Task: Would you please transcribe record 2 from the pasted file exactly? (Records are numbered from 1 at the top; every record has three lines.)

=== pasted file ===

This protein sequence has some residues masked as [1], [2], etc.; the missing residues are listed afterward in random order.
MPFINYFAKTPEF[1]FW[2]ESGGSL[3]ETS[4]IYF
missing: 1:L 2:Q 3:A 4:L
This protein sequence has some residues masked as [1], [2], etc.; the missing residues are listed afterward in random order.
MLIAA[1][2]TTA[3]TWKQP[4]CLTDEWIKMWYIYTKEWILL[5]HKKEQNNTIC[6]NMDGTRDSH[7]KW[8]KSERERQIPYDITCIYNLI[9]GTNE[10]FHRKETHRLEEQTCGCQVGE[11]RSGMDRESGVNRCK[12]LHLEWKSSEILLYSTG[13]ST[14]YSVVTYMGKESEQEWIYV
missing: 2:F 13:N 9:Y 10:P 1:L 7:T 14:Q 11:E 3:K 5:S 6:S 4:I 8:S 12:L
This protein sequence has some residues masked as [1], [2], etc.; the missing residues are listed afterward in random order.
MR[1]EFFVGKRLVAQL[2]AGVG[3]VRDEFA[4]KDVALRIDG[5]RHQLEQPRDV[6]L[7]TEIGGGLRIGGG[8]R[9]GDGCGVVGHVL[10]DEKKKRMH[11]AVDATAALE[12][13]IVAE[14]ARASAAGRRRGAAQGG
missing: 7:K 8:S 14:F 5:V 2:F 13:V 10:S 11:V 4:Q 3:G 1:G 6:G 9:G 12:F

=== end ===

This protein sequence has some residues masked as [1], [2], etc.; the missing residues are listed afterward in random order.
MLIAA[1][2]TTA[3]TWKQP[4]CLTDEWIKMWYIYTKEWILL[5]HKKEQNNTIC[6]NMDGTRDSH[7]KW[8]KSERERQIPYDITCIYNLI[9]GTNE[10]FHRKETHRLEEQTCGCQVGE[11]RSGMDRESGVNRCK[12]LHLEWKSSEILLYSTG[13]ST[14]YSVVTYMGKESEQEWIYV
missing: 2:F 13:N 9:Y 10:P 1:L 7:T 14:Q 11:E 3:K 5:S 6:S 4:I 8:S 12:L